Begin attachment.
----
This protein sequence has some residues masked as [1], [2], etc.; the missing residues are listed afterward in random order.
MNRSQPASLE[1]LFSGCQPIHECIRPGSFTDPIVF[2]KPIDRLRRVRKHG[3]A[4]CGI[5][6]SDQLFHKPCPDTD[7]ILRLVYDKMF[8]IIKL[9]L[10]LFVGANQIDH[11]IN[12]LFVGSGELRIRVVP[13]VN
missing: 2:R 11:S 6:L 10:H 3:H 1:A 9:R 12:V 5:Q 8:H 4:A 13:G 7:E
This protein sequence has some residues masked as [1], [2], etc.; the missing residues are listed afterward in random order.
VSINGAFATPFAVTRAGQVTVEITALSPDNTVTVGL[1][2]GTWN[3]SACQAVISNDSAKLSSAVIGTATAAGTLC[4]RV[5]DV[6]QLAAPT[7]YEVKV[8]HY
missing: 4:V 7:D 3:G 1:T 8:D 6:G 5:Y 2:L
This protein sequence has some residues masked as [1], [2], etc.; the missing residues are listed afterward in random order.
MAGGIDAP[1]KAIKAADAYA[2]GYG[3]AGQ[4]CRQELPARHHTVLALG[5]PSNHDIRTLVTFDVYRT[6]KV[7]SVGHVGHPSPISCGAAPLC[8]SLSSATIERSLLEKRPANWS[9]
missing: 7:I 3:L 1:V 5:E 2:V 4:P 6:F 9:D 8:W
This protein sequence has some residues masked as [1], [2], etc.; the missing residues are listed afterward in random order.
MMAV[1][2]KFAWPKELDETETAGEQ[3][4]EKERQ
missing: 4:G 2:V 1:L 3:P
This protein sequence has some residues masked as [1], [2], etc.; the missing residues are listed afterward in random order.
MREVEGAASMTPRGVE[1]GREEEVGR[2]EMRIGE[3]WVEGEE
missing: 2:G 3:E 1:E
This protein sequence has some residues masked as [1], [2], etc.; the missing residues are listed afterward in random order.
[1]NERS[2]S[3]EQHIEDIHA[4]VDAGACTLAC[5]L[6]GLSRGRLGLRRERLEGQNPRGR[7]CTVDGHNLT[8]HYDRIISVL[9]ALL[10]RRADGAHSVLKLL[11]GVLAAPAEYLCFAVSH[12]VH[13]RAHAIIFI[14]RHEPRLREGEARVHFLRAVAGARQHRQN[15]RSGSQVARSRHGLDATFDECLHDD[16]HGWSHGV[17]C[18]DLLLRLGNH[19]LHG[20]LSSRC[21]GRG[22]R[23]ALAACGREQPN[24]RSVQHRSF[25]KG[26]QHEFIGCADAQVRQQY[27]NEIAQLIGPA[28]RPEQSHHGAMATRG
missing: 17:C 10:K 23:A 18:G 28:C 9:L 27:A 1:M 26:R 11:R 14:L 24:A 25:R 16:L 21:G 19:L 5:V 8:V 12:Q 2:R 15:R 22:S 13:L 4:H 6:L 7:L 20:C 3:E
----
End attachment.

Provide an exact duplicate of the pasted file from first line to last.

This protein sequence has some residues masked as [1], [2], etc.; the missing residues are listed afterward in random order.
MNRSQPASLE[1]LFSGCQPIHECIRPGSFTDPIVF[2]KPIDRLRRVRKHG[3]A[4]CGI[5][6]SDQLFHKPCPDTD[7]ILRLVYDKMF[8]IIKL[9]L[10]LFVGANQIDH[11]IN[12]LFVGSGELRIRVVP[13]VN
missing: 2:R 11:S 6:L 10:H 3:H 1:A 9:R 12:V 5:Q 8:H 4:A 13:G 7:E
This protein sequence has some residues masked as [1], [2], etc.; the missing residues are listed afterward in random order.
VSINGAFATPFAVTRAGQVTVEITALSPDNTVTVGL[1][2]GTWN[3]SACQAVISNDSAKLSSAVIGTATAAGTLC[4]RV[5]DV[6]QLAAPT[7]YEVKV[8]HY
missing: 4:V 7:D 3:G 1:T 8:D 6:G 5:Y 2:L
This protein sequence has some residues masked as [1], [2], etc.; the missing residues are listed afterward in random order.
MAGGIDAP[1]KAIKAADAYA[2]GYG[3]AGQ[4]CRQELPARHHTVLALG[5]PSNHDIRTLVTFDVYRT[6]KV[7]SVGHVGHPSPISCGAAPLC[8]SLSSATIERSLLEKRPANWS[9]
missing: 7:I 3:L 1:V 5:E 2:V 4:P 6:F 9:D 8:W
This protein sequence has some residues masked as [1], [2], etc.; the missing residues are listed afterward in random order.
MMAV[1][2]KFAWPKELDETETAGEQ[3][4]EKERQ
missing: 4:G 2:V 1:L 3:P
This protein sequence has some residues masked as [1], [2], etc.; the missing residues are listed afterward in random order.
MREVEGAASMTPRGVE[1]GREEEVGR[2]EMRIGE[3]WVEGEE
missing: 2:G 3:E 1:E
This protein sequence has some residues masked as [1], [2], etc.; the missing residues are listed afterward in random order.
[1]NERS[2]S[3]EQHIEDIHA[4]VDAGACTLAC[5]L[6]GLSRGRLGLRRERLEGQNPRGR[7]CTVDGHNLT[8]HYDRIISVL[9]ALL[10]RRADGAHSVLKLL[11]GVLAAPAEYLCFAVSH[12]VH[13]RAHAIIFI[14]RHEPRLREGEARVHFLRAVAGARQHRQN[15]RSGSQVARSRHGLDATFDECLHDD[16]HGWSHGV[17]C[18]DLLLRLGNH[19]LHG[20]LSSRC[21]GRG[22]R[23]ALAACGREQPN[24]RSVQHRSF[25]KG[26]QHEFIGCADAQVRQQY[27]NEIAQLIGPA[28]RPEQSHHGAMATRG
missing: 17:C 10:K 23:A 18:G 28:C 9:L 27:A 1:M 26:R 11:R 14:L 24:A 25:R 16:L 21:G 19:L 5:V 8:V 12:Q 2:R 15:R 22:S 13:L 4:H 6:L 7:L 20:C 3:E